I can hear you out there. Some of you are products of the 60's like me. Yes, many kids smoked pot and some dared use LSD, but most were at least agreed it was unhealthy, a risk. The 50's saw their games of "chicken", but your average kid did not do those things since he feared the outcome. Today's kids do not acknowledge the fact that many activities can harm you and are dangerous. They believe they will be one of the lucky ones who escape untouched. They are after all, immortal.

Pointing out to these kids that what they do for fun may hurt them seems useless, but don't stop doing it. Since the people they listen to most are their peers, your voice needs to be heard. Their friends probably believe as they do, nothing can happen to me. I'm immortal. Gentle reminders in the form of post it notes with messages about wearing your seat belt or the importance of a test might be helpful. Critical problems with devastating consequences for bad choices need to be handled with more strictness and firmness. We can not stand by and watch these "immortal kids" kill themselves. We can not allow those we love to intentionally put themselves in danger. We must try to help. We must guide them to safety.

I believe in taking whatever steps necessary to ensure their safety if it means putting them into treatment for chemical abuse, getting a referral for an anger group, reporting their misdeeds to authorities, even spying on them if necessary. Parents must stop worrying about coddling kids, they must become tougher. They become tough by putting limitations on them, not by their thinking they are immortal. Kids must be kept within bounds until they are able to act responsibly on their own. We must protect kids even when it means violating some of their so called "rights."

A parent should find safe ways for their kids to satisfy the need for excitement and "living on the edge." They should interest them in hobbies, sports, or other activities that can give them a rush without the danger. Everyone needs to let loose from time to time, keep it fun and safe. Fun and excitement should not mean putting your health or life in jeopardy or spending the rest of your life in jail. It also should not mean parenting a child you are unprepared for and too immature to raise.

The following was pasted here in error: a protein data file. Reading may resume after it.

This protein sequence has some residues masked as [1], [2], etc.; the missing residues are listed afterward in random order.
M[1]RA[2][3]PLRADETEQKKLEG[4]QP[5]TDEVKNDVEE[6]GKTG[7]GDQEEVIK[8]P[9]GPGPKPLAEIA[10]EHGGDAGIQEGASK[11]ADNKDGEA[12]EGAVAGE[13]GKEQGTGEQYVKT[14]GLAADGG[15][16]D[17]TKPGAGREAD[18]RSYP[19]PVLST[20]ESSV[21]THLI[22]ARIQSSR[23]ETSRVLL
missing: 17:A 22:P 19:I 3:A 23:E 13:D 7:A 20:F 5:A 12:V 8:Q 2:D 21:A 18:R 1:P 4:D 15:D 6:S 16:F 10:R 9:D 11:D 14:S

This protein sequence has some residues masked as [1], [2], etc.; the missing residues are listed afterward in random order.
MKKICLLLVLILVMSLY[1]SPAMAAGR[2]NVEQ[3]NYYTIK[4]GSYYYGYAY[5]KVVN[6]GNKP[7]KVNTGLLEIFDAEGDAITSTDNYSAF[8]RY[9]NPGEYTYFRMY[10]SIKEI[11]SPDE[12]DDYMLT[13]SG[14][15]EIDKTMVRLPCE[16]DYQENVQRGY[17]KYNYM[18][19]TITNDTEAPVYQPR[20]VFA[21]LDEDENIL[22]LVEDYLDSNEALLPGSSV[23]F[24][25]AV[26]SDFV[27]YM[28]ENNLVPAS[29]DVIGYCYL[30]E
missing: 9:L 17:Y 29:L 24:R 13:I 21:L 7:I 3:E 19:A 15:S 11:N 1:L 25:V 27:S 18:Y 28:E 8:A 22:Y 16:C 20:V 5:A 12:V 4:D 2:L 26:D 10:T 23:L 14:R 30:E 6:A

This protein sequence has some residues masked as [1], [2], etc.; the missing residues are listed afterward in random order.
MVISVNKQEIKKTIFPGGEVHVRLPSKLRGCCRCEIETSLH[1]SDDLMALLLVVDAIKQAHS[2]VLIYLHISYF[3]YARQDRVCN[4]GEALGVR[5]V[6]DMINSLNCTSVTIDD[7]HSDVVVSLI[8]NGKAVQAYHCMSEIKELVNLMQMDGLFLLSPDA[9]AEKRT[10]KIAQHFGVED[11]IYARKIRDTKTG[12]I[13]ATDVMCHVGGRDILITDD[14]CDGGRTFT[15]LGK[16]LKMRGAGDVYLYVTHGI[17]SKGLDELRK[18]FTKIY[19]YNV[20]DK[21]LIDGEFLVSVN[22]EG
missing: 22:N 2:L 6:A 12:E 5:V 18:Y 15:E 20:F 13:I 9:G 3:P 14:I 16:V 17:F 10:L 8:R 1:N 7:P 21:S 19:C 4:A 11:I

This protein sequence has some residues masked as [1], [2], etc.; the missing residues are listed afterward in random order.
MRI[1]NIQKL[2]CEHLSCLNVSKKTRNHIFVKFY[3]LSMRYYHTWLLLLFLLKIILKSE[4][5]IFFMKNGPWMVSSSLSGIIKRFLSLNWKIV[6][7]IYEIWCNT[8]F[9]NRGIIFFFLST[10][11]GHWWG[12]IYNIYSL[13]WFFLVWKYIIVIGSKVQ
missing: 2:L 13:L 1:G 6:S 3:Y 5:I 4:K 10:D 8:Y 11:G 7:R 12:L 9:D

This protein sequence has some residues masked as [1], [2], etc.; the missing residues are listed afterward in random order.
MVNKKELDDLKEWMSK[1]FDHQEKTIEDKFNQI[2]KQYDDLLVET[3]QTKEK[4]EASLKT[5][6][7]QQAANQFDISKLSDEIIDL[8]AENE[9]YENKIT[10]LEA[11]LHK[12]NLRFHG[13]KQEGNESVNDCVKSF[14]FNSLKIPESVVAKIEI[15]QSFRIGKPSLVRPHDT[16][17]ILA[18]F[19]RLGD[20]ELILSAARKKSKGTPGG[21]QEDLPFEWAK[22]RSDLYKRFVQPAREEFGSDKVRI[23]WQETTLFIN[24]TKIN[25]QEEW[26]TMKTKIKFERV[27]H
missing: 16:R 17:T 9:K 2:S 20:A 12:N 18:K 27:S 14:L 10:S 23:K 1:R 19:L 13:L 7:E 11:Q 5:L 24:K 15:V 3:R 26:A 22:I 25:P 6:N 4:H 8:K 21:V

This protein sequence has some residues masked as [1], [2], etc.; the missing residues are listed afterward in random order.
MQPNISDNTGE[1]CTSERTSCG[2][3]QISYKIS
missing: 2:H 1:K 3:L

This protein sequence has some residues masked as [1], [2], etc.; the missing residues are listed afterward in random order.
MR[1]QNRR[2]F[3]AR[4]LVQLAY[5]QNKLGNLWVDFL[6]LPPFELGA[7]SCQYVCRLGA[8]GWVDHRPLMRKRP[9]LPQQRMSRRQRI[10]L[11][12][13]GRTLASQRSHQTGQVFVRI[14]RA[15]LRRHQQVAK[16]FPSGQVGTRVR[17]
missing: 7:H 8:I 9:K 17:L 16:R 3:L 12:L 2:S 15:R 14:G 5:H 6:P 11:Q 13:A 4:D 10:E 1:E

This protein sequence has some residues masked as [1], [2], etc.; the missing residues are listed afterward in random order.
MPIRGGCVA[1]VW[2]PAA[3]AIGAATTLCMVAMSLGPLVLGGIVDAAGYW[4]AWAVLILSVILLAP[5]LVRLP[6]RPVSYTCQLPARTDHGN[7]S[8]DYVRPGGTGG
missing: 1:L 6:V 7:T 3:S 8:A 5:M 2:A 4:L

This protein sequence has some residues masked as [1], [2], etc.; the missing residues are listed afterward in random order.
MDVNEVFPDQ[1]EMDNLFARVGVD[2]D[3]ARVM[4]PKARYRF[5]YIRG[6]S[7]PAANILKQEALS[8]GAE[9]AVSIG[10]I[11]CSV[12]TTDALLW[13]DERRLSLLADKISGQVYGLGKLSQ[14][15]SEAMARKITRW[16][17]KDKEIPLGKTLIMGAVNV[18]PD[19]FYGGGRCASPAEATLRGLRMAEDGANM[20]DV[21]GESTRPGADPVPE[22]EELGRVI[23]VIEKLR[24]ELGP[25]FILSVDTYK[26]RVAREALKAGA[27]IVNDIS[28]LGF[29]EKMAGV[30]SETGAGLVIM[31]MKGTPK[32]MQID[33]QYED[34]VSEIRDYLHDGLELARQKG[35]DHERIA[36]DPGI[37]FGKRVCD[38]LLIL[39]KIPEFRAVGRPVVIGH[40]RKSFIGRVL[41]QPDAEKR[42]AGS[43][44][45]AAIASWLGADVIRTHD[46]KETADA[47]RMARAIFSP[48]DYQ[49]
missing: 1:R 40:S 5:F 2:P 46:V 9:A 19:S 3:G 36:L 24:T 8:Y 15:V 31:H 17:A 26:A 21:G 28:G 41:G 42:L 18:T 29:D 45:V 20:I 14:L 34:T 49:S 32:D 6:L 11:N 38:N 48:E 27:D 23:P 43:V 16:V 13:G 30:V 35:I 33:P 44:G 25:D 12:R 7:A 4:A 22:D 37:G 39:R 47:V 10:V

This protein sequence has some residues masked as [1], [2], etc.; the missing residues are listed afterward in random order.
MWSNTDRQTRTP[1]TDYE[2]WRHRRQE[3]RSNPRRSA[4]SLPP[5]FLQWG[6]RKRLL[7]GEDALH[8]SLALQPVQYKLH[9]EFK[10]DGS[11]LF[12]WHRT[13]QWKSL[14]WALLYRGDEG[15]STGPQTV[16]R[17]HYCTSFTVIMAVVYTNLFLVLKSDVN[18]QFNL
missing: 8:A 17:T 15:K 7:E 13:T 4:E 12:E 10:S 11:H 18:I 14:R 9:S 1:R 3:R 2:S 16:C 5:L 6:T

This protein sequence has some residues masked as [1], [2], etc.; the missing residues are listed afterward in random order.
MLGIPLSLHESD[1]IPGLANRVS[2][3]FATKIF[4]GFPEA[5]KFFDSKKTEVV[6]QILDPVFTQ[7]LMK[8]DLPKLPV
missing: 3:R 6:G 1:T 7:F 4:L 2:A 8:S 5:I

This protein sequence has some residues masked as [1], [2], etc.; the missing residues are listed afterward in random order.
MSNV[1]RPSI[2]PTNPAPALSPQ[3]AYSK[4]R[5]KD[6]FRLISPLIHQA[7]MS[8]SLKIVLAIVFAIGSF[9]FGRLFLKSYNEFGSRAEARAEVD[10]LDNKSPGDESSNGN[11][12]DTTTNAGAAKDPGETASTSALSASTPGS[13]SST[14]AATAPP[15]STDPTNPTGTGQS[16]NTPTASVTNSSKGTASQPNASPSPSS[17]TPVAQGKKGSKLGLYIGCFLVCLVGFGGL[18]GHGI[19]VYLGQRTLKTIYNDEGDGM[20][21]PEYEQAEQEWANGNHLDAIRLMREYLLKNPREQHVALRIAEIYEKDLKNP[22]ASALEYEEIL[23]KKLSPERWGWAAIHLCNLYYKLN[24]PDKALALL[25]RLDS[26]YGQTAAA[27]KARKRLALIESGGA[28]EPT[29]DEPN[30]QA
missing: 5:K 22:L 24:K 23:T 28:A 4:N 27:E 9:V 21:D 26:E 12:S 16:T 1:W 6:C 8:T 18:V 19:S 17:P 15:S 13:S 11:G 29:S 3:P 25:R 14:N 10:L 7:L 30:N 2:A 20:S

If you find the opportunity to discuss some of the popular and dangerous practices kids engage in, that is a great first step. Sometimes an incident in the paper or on the news will be a starting point. Usually that means a kid hurt himself or died as a result of the practice so the lesson is even more poignant. A TV segment can peek interest in a practice that kids feel is okay, but parents find dangerous. Seize this opportunity to ask your kids about their opinions of that activity. Be alert, listen to your kids, look at them, be aware of signs of any unusual and life-threatening activity they might have discovered. If you catch one of your kids actually engaging in such activity, consequence severely. (Remember, their life may be at stake.) If it continues get help through a therapist, social services, or police. Don't ignore it. Immortality is only in their minds. It is not a reality. And Foster Parents don't ever feel guilty for doing whatever it takes to prevent tragedy or protect kids. You may be all that is standing between them and disaster. Thanks for fostering.